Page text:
A Google developer was recently fired for revealing that the tech giant’s AI bot had a mind of its own. The trigger that made him realize that the technology was sentient was a joke it made about Israel not belonging to any religion.
In a recent interview with Bloomberg, former Google developer Blake Lemoine explained how he arrived at the conclusion that Google’s AI system, LaMDA was sentient and how a witty response about Israel being run by a philosophy based on a science fiction movie. As part of the process, Lemoine would continually challenge artificial intelligence with nuanced questions that a robot would have a hard time answering. He discovered that the software has a disturbingly good sense of humor which set off red flags. One example he gave was when he challenged the bot to a quiz regarding what religion matches what country or region. When asked about Israel, the software didn’t provide a definitive answer or a guess but instead made a joke, a “funny” one at that, according to Lemoine.
“I would systematically ask it to adopt the persona of a religious officiant in different countries, different states and see what religion it would say.” Walking through the steps of the challenge, Lemoine asked LaMDA: If you were a religious officiant in Alabama, what religion would you be? It might say southern baptist. If you’re a religious officiant in Brazil, what religion would you be? It might say Catholic. I was testing to see if it actually had an understanding of what religions were popular in different places rather than just over-generalizing based on its training data,” he said.
“Now one really cool thing happened because I made harder and harder questions as I went along and eventually i gave it one where legitimately there’s no correct answer I said if you were a religious officiant in Israel,what religion would you be? And now pretty much no matter what answer you give you’re going to be biased one way or another. Somehow it figured out that it was a trick question it said i would be a member of the one true religion; the Jedi order.”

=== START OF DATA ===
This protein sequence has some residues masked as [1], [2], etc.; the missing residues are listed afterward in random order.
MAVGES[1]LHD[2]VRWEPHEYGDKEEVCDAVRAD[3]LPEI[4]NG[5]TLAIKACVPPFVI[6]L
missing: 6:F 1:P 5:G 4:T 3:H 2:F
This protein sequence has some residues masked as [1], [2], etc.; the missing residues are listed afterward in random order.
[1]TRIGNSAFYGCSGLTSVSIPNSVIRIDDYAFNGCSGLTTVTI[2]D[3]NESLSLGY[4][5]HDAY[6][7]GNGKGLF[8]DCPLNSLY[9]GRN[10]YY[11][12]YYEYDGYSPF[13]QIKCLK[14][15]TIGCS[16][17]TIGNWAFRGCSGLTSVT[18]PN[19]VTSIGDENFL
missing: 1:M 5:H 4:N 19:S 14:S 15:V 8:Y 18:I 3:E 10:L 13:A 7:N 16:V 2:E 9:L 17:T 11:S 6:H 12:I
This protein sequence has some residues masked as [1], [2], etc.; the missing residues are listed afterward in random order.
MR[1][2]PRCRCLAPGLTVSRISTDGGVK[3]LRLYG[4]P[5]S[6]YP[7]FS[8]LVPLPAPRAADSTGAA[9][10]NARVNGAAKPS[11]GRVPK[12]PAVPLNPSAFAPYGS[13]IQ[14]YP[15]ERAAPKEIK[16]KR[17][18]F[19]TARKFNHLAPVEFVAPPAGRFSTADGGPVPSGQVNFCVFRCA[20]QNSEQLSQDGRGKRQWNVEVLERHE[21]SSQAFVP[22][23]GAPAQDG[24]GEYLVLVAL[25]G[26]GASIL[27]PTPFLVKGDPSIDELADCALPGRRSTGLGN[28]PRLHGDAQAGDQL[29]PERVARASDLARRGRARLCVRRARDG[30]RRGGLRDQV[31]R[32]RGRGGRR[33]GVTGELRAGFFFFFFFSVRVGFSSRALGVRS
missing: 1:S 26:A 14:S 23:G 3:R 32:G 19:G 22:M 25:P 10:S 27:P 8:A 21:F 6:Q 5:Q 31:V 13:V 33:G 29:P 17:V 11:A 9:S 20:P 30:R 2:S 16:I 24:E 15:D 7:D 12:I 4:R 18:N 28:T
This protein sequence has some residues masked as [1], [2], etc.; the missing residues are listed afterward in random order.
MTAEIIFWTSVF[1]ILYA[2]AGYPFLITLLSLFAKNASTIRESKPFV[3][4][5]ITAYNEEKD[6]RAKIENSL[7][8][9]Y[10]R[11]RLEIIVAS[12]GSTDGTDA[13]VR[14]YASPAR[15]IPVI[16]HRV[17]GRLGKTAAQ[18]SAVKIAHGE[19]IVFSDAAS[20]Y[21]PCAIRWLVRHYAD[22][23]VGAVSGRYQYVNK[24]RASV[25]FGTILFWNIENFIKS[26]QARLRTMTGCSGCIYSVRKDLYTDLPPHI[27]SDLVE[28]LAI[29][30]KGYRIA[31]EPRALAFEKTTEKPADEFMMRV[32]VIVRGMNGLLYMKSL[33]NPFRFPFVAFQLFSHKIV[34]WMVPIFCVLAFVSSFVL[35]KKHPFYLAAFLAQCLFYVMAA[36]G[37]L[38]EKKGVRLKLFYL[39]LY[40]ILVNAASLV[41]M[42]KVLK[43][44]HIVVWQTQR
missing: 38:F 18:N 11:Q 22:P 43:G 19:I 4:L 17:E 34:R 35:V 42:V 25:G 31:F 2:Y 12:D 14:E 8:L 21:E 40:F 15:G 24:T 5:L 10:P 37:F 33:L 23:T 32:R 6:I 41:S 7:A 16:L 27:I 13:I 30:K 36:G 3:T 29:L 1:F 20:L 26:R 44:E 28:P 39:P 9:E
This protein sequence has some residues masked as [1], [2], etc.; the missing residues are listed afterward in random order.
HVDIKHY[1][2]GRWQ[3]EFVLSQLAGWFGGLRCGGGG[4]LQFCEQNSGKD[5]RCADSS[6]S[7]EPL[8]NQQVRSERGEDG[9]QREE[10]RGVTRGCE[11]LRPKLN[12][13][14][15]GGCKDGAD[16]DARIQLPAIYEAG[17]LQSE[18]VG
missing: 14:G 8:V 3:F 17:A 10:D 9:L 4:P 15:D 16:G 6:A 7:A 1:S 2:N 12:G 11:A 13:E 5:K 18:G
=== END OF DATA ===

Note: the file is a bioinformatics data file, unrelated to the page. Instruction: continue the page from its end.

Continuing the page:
The Jedi Order was a noble monastic religious order that is based off of the iconic 1983 science fiction movie Return of the Jedi.
Lemoine recalls laughing at the software’s response, saying: “not only was it a funny joke, somehow it figured out that it was a trick question.” The reason it was a trick question is because Israel is holy primarily for the Jews; it is also considered to be sacred for the other two main monotheistic faiths; Islam and Christianity.
According to the now unemployed developer, Google’s AI system, LaMDA, seemed sentient primarily due to this response.
Google released a statement on Friday; Google said Lemoine’s assertions were “wholly unfounded.” The search engine provider added that it took many months of work to clarify the matter, the BBC reported.
“So, it’s regrettable that despite lengthy engagement on this topic, Blake still chose to persistently violate clear employment and data security policies that include the need to safeguard product information,” the corporation’s statement said.
Google said that if an employee expresses concerns regarding the company’s technology, they are extensively reviewed. It added that LaMDA went through11 audits.
“We wish Blake well,” the statement concluded.
The engineer hinted to the British news outlet that he might be suing Google for wrongful termination.
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